Deportation

Deportation from the United States

When an individual is deported, they are essentially being forced to leave against their will. They do not have a choice as to whether they can remain in the United States. Generally, the USCIS (the department that used to be known as the INS) issue deportation orders because the individual has somehow broken the law. In 1996, a law was introduced that allowed those who were not citizens in the U.S. and that received a jail sentence for a year or longer to be deported. It does not matter if the sentence was later suspended. They can be deported for something minor that ranges from petty theft to something more serious like murder. To make matters worse an individual can be deported even if they committed the crime in the past. While there is the possibility of appealing the orders of deportation, the odds are against them. After 9/11, the United States government has taken a more active stance on terrorism. In the process of doing this, the U.S. government has aggressively sought out illegal immigrants, permanent residents, and others who are not citizens of the United States with some type of criminal activity for deportation purposes. Supporters argue that these individuals along with others that could pose a threat to national security and public safety should continue to be shipped out of the country. Those against these types of deportation measures argue that because the law is retroactive it is unfair. They believe that some individuals that may have problems with the law in the past may now be law abiding individuals. Since some of law breaking individuals may have turned their life around, some argue that they should be given special consideration – especially if the crime occurred years ago.

Essentially what the United States government has done is set up a one-strike policy. Supporters of this policy argue that there should no be changes made because doing so would send the wrong message to those who have committed crimes. They believe if these individuals commit a crime, they should be held accountable. More illegal immigrants started to be deported in the mid -1990s when stricter immigration regulations were introduced as part of the Illegal Immigration Reform and Immigrant Responsibility Act. The 1996 law which was signed by President Clinton elevated some misdemeanors to felonies when it came to immigration matters. It made it harder for illegal immigrants, permanent residents. and non US citizens to remain in the United States if they committed a crime. In addition, the deportation process was speeded up and judges no longer had discretionary power when deciding a deportation case. Both children and adults can be deported. Before deportation they are usually held in a facility that is said to closely resemble a jail like environment. Sometimes individuals are detained for months, while other deportations occur so rapidly that their families do not find out until afterwards. One of the problems that the United States encounters is that not all countries are willing to take back those with deportation orders. In these cases, their deportation may be further delayed. There are cases when the USCIS will make exceptions, but these do not occur often. If there are large groups of individuals from the same country being deported, the USCIS often arranges special flights during the week especially for them.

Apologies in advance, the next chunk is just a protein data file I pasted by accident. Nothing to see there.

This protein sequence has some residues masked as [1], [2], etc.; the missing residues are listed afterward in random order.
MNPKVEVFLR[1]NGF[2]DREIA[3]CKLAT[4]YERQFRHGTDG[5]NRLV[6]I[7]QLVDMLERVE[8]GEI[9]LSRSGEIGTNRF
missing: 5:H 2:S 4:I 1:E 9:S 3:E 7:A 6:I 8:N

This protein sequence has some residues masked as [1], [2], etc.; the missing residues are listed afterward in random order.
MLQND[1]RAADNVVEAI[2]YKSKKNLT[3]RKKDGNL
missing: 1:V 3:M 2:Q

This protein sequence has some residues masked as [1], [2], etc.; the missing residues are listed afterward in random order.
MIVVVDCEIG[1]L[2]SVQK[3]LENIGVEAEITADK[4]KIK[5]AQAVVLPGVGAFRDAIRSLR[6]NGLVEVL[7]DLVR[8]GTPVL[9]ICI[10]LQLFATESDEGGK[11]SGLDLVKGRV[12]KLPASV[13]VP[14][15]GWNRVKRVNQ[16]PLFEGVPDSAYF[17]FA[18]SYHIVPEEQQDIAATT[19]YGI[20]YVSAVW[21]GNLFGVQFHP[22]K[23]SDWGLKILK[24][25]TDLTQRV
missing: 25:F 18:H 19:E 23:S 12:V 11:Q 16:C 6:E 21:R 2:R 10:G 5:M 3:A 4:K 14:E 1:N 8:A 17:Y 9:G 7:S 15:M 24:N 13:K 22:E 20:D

The Department of Homeland Security (DHS) was created to more effectively deal with terrorism and security in general after 9/11. DHS along with immigration agents have more actively hunted down illegal immigrants and other non citizens that may pose a threat to U.S. citizens and others residing in the country. In the case that an individual unexpectedly receives an order for deportation, they should immediately consult with an immigration lawyer. If they cannot do so personally because they are being held in a facility, then their family should take on this responsibility. They should avoid turning to immigration consultants because even though they may be significantly cheaper, they are not qualified to give legal advice. Also keep in mind that immigration consultants cannot file an appeal. Immigration laws are constantly changing and the ones that tend to be the most up-to-date on these matters are those who specifically make a living by providing this type of information. They can petition on your behalf while assembling a stronger case to halt the deportation. It may also be a good idea to consult with more than one immigration lawyer to get different perspectives on the case. However, the individuals must always be on the lookout for fraudulent immigration lawyers.